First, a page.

New Jersey-based trade association Small and Medium Enterprise Consortium and two IT service providers have sued the US Citizenship and Immigration Services (USCIS) over their recent memo which placed tighter restrictions on the H-1B visa program.
USCIS’s policy memo issued in February caused “irreparable harm” to them and pose an “existential threat to their business model,” they argue in a lawsuit filed in a New Jersey federal court last week, Hindustan Times reported.
“Congress has consistently shown the public policy is to increase access to IT professionals, and not increase burdens on US companies to retain this resource,” the lawsuit read, as reported by MSN.
The suit claims the government agency overstepped its role when it required H-1B applicants to provide “detailed statements of work or work orders” about an H-1B visa holder’s work at a third-party site, including precise itineraries eg. how long will they work and for whom.
It also stated that the worker should have “specific and non-speculative qualifying assignments in a specialty occupation for the beneficiary for the entire time requested in the petition” and that “the employer will maintain an employer-employee relationship with the beneficiary for the duration of the requested validity period.”
#WorldNews Several companies have sued US Citizenship and Immigration Services against the introduction of new rules in the H-1B visa programme. The rules directed employers to provide detailed statements about work done by those hired through H-1B visas.. https://t.co/sNmlk7sb3S
— News Key Points (@NewsKeyPoints) May 6, 2018
The Trump administration’s “Buy American, Hire American” objective is said to be the reason for these changes – US President Donald Trump had claimed that US companies’ outsourcing of jobs to countries like India and China is making Americans suffer from the “greatest jobs theft in the history of the world”. In the runup to the 2016 general election, he had promised to bring jobs back to the US, even if this entails forcing local companies to sack highly-skilled foreign workers, according to Asia Sentinel.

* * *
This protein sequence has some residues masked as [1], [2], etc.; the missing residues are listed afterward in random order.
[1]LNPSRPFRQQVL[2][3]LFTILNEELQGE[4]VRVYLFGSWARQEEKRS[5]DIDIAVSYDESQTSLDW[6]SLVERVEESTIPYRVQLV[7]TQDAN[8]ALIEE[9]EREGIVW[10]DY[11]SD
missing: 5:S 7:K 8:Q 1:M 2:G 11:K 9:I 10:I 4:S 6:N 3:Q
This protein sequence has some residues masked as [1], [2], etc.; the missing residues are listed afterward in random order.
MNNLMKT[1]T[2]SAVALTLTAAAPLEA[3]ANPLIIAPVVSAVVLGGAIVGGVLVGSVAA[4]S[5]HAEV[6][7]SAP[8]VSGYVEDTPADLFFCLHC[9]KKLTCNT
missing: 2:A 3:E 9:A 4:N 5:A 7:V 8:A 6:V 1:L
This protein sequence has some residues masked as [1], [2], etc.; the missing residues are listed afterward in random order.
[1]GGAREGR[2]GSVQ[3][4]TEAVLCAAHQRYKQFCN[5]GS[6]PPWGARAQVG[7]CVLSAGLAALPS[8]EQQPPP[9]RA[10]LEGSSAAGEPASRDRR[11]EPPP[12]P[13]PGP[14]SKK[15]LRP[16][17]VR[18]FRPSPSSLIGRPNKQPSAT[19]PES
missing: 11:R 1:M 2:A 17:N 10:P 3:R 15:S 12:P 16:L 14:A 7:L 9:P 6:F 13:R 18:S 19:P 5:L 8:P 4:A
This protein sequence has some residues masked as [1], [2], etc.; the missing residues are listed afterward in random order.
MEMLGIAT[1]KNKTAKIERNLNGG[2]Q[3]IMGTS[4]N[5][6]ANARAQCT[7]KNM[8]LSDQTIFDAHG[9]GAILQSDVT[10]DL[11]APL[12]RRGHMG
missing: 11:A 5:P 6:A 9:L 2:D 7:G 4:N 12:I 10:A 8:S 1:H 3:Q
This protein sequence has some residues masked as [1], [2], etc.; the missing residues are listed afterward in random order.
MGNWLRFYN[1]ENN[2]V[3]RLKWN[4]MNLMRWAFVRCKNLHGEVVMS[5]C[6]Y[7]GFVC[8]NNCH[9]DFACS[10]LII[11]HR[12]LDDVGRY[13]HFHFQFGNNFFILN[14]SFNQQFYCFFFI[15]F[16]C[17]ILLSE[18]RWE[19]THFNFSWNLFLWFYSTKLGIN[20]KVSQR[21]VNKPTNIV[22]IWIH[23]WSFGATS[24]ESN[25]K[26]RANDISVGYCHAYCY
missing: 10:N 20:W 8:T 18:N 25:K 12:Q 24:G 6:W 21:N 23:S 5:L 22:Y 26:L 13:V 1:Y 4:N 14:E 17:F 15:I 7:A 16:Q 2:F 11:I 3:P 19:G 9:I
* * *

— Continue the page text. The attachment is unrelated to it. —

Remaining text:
However, decisions on what types of employers qualify for the visa as well as matters pertaining to wages and working conditions, fall under the purview of the Department of Labour and not USCIS, the lead attorney for the companies Jonathan Wasden says.
He added that the lawsuit asks the court to “prohibit and enjoin” the USCIS overstepping the boundaries of its power and to prevent USCIS from introducing “unlawful requirements in the H-1B process”.
“Without sufficient employees to meet their clients’ needs, Plaintiffs will suffer irreparable harm to reputation and ability to compete,” the lawsuit says.
“Defendants’ (USCIS) unlawful requirements will eventually choke out plaintiff’s work force through extension denials and refusing initial H-1B application. If left unchecked, Defendants will destroy Plaintiffs and hundreds of similar companies across the country.”
The USCIS said it does not comment on pending litigation.
American employers use the H-1B temporary visa program to hire foreigners with at least a bachelor’s degree in “specialty occupations” where there aren’t enough high-skilled American workers to fill available jobs. Successful applicants can work legally in the US for three years.